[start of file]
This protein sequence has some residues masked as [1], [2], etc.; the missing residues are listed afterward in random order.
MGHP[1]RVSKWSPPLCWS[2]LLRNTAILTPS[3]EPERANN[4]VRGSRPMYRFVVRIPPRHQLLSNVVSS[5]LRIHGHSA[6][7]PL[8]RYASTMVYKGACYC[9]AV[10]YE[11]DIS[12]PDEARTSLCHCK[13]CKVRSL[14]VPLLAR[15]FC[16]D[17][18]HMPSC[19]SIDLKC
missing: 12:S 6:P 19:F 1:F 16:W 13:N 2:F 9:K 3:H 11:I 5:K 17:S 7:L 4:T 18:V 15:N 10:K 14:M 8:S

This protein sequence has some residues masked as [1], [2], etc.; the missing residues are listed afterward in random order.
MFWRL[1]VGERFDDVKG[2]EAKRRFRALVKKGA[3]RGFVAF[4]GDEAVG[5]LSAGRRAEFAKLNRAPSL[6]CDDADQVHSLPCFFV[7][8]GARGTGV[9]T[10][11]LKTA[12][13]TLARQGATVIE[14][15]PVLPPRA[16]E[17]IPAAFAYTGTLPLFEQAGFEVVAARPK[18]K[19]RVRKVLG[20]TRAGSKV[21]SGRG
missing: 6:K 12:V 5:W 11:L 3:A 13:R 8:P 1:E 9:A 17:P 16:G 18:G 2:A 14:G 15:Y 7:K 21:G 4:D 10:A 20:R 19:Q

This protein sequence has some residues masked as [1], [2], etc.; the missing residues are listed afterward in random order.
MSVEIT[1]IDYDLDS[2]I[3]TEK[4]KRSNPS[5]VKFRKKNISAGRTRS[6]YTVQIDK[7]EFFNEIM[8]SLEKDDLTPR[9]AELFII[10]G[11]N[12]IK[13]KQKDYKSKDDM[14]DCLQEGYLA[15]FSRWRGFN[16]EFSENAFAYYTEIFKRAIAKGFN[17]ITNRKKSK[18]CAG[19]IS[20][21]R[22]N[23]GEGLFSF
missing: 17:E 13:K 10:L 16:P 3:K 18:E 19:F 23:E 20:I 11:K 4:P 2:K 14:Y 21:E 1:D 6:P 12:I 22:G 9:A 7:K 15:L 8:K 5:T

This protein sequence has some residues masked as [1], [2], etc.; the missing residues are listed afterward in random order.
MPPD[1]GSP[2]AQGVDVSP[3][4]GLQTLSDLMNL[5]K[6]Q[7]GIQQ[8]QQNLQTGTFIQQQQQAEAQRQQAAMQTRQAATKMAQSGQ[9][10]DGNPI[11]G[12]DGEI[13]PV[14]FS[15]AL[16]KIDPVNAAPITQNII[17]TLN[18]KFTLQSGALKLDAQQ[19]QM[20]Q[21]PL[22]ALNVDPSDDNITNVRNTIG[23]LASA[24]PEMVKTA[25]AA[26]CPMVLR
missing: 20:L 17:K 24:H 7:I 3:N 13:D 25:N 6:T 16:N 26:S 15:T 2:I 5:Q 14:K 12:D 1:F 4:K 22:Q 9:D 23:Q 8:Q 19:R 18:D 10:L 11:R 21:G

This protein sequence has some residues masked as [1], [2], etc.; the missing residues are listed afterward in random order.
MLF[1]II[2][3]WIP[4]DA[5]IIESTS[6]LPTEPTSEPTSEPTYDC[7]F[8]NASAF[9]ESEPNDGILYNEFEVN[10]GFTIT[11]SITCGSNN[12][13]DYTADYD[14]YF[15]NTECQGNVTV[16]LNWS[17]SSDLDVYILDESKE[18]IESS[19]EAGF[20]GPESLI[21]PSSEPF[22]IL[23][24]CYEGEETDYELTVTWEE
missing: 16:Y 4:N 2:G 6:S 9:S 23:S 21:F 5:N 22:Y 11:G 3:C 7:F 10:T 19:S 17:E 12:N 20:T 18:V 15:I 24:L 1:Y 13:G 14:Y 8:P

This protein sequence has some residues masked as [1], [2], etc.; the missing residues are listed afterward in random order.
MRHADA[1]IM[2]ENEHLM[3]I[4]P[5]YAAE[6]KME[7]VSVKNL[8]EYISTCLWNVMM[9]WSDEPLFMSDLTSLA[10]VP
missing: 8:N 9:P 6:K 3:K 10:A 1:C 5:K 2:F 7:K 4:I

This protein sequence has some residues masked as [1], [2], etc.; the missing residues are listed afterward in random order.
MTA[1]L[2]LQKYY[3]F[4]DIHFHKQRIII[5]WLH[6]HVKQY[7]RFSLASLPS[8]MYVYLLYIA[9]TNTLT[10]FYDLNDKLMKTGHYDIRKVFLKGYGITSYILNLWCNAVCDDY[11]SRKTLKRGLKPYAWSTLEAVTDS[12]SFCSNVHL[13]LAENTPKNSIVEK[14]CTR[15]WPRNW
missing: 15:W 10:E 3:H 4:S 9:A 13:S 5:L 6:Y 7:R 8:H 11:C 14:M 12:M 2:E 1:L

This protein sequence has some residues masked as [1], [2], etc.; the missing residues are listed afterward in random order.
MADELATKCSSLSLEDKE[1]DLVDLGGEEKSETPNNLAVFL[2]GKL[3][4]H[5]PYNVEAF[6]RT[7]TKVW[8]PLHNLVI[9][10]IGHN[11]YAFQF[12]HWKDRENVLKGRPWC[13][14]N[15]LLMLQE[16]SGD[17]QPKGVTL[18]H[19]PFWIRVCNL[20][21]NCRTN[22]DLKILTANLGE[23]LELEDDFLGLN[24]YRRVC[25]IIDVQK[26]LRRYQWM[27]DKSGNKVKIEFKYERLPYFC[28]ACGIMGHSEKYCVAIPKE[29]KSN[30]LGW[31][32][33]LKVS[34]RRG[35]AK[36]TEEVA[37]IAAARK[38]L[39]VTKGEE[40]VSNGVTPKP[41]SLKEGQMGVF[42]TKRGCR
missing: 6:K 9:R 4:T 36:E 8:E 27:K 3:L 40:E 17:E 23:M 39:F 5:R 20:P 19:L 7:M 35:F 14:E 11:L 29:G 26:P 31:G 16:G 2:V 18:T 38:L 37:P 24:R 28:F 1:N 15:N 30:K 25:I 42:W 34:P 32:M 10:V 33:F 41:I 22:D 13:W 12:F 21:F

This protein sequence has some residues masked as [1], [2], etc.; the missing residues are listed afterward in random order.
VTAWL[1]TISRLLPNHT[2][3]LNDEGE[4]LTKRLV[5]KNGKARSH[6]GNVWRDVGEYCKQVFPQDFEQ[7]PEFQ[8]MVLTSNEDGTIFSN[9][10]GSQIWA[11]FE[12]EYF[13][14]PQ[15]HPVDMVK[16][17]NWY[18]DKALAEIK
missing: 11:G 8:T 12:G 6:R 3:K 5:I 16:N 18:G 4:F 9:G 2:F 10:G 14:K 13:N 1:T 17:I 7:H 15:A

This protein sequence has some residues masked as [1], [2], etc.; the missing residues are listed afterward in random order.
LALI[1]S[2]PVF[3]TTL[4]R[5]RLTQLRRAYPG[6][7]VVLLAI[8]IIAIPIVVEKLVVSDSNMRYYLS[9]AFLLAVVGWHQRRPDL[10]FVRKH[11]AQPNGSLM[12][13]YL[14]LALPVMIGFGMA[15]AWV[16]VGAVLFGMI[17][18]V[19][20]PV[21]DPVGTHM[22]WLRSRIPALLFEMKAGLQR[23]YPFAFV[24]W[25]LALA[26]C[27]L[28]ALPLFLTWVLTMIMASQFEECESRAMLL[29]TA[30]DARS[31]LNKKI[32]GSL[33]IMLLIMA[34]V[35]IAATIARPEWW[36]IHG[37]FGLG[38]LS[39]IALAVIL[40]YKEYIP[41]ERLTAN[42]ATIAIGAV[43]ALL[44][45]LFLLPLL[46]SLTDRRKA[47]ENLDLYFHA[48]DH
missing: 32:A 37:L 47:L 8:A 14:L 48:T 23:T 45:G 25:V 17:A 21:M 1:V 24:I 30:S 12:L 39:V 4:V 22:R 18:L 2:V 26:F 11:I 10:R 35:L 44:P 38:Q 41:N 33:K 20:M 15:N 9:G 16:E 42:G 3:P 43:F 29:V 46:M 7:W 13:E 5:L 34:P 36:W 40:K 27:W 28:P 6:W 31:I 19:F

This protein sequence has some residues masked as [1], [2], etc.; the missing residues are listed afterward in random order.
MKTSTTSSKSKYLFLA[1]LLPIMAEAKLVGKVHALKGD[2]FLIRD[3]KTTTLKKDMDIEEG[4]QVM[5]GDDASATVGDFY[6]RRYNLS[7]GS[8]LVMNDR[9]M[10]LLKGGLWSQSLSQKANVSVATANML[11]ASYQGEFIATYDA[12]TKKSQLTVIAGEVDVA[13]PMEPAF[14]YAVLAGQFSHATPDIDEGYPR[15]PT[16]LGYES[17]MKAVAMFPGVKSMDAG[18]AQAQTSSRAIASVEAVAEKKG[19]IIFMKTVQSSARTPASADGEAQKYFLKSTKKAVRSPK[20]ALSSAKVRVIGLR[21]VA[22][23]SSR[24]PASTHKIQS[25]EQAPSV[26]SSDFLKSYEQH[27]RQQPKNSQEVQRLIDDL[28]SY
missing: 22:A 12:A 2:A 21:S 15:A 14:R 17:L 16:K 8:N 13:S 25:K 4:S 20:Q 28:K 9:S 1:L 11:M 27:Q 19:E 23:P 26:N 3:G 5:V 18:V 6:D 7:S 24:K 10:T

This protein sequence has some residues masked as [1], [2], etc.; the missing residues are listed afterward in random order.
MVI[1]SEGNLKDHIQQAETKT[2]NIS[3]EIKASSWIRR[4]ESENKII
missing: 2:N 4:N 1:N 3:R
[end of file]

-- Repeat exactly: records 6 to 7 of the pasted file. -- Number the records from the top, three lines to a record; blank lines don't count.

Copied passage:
This protein sequence has some residues masked as [1], [2], etc.; the missing residues are listed afterward in random order.
MRHADA[1]IM[2]ENEHLM[3]I[4]P[5]YAAE[6]KME[7]VSVKNL[8]EYISTCLWNVMM[9]WSDEPLFMSDLTSLA[10]VP
missing: 8:N 9:P 6:K 3:K 10:A 1:C 5:K 2:F 7:K 4:I

This protein sequence has some residues masked as [1], [2], etc.; the missing residues are listed afterward in random order.
MTA[1]L[2]LQKYY[3]F[4]DIHFHKQRIII[5]WLH[6]HVKQY[7]RFSLASLPS[8]MYVYLLYIA[9]TNTLT[10]FYDLNDKLMKTGHYDIRKVFLKGYGITSYILNLWCNAVCDDY[11]SRKTLKRGLKPYAWSTLEAVTDS[12]SFCSNVHL[13]LAENTPKNSIVEK[14]CTR[15]WPRNW
missing: 15:W 10:E 3:H 4:S 9:A 13:S 5:L 6:Y 7:R 8:H 11:C 14:M 12:M 2:E 1:L